Altamont Pass wind farm
The Altamont Pass wind farm is located in the Altamont Pass of the Diablo Range in Northern California. It is one of the earliest wind farms in the United States. The first wind turbines were placed on the Altamont in the early 1980s by Fayette Manufacturing Corporation on land owned by cattle rancher Joe Jess. The wind farm is composed of 4930 relatively small wind turbines of various types, making it at one time the largest wind farm in the world in terms of capacity. Altamont Pass is still one of the largest concentration of wind turbines in the world, with a capacity of 576 megawatts (MW), producing about 125 MW on average and 1.1 terawatt-hours (TWh) yearly. They were installed after the 1970s energy crisis in response to favorable tax policies for investors.
|Altamont Pass wind farm|
Turbines near Livermore, California
|Location||Altamont Pass, Alameda County, California|
|Nameplate capacity||576 MW|
|Annual net output||1.1 TWh|
|Commons||Related media on Commons|
In the mediaEdit
This section possibly contains original research. (February 2015) (Learn how and when to remove this template message)
When the first windfarms appeared in 1981, on the Altamont hills alongside the Altamont Pass portion of the I-580 freeway, the appearance of the modern windmill generated media excitement and public interest. This portion of the freeway was an increasingly used corridor for growing the bedroom communities of Tracy, Lodi and Modesto serving the Bay Area of California (Oakland, San Francisco and Pleasanton). Daily commuters crowded past the otherwise barren cattle ranches for several hours each day.
By 1985, the Altamont Pass was crowded with over 26 different windfarms. The increased visibility from the nearby I-580 freeway, which had once sparked the media and community's interest, was now widely regarded as a growing eyesore. Successful windfarms at the Altamont Pass encouraged the development of further industrial wind areas in southern California. These windfarms, in the Tehachapi Pass, led to wider recognition, after windmills played a role as a prominent backdrop in several feature films of the mid- and late 1980s including a 1985 film based on the Bret Easton Ellis novel Less Than Zero, featuring Andrew McCarthy and Robert Downey, Jr.
The small turbines used at Altamont are dangerous to various raptors that hunt California ground squirrels in the area. 1300 raptors are killed annually, among them 70 golden eagles, which are federally protected; in total, 4700 birds are killed annually. Overall there has been an 80% decline in golden eagles in Northern California, with no golden eagles nesting near the facility, although it is a prime habitat. Considered largely obsolete, these numerous small turbines are being gradually replaced with much larger and more cost-effective units. The larger units rotate at a much lower RPM to the previous turbines, and, being elevated higher, are claimed to be less hazardous to the local wildlife. This claim is supported by a report done for the Bonneville Power Administration.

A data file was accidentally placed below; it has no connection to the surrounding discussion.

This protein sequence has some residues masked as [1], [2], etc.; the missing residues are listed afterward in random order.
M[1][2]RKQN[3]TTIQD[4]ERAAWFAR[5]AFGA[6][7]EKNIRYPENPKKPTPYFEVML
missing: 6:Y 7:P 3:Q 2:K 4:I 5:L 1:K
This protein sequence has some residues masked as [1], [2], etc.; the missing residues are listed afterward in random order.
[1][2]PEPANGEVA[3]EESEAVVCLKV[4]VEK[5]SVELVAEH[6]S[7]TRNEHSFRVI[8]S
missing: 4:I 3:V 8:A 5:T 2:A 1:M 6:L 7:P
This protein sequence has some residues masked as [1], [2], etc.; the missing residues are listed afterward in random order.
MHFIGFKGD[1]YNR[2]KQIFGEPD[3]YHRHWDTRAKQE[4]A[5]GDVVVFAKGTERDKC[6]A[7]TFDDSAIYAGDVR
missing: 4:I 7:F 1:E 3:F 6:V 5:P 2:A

As of 2010, a settlement has been reached between the Audubon Society, Californians for Renewable Energy and NextEra Energy Resources (who operate some 5,000 turbines in the area). Nearly half of the smaller turbines will be replaced by newer, more bird-friendly models. The project was expected to be complete by 2015 and included $2.5 million for raptor habitat restoration.
In 2015, NextEra – which owns some of the 100kw Kenetech/US Windpower older turbines installed during the 1980s – agreed to remove the machines and replace them with 48 new model wind turbines. A power purchase agreement has been completed to power the Googleplex office complex in nearby Mountain View, California. The process of removing old wind turbines and replacing them with newer machines is called repowering. 
A portion of the wind energy center is being dismantled as of 2016. Altamont Winds Inc (AWI)'s 83MW of 100 kW Kenetech turbines are being taken down. These are older models with lattice towers. It has been proposed to replace them with 27 turbines with rated capacity of 2.1MW each (56.7MW total).
- "Lodi News-Sentinel – Google News Archive Search".
- "California Wind Energy Association: Fast Facts about California Wind Energy". www.calwea.org. Archived from the original on 2012-02-03. Retrieved 2011-02-23.
- "Altamont Pass, California – Encyclopedia of Earth". www.eoearth.org. Archived from the original on 19 May 2008. Retrieved 2008-06-02.
- Bogo, Jennifer (September 14, 2007). "How the Deadliest Wind Farm Can Save the Birds: Green Machines". Popular Mechanics. Archived from the original on June 4, 2009. Retrieved July 14, 2011.
- Paul Driessen (22 December 2012). "DRIESSEN: Big Wind tax credit exterminates endangered species". Washington Times. Retrieved 29 December 2012.
In an 86-square-mile area blanketed by the Altamont wind facility, no eagles have nested for more than 20 years even though the area is prime habitat, Mr. Wiegand says. Overall, there has been an 80 percent population decline for the golden eagle in Southern California, he notes.
- "Synthesis and Comparison of Baseline Avian and Bat Use, Raptor Nesting and Mortality Information from Proposed and Existing Wind Developments" (PDF). www.bpa.gov. Archived (PDF) from the original on 13 August 2009. Retrieved 2009-09-07.
- Andrew Dalton (December 7, 2010). Altamont Pass to Get Less-Deadly Wind Turbines Archived 2013-04-16 at the Wayback Machine sfist.
- O'Brien, Matt (2016-08-12). "Google buys Altamont wind energy to power Googleplex". The Mercury News. Retrieved 2018-10-21.
- "Dismantling under way at Altamont Pass". Windpower Monthly. Windpower Monthly. Retrieved 16 March 2016.
- Wampler, Steve (March 9, 1982). "Windmills are growing along Altamont Hills". Lodi News Sentinel.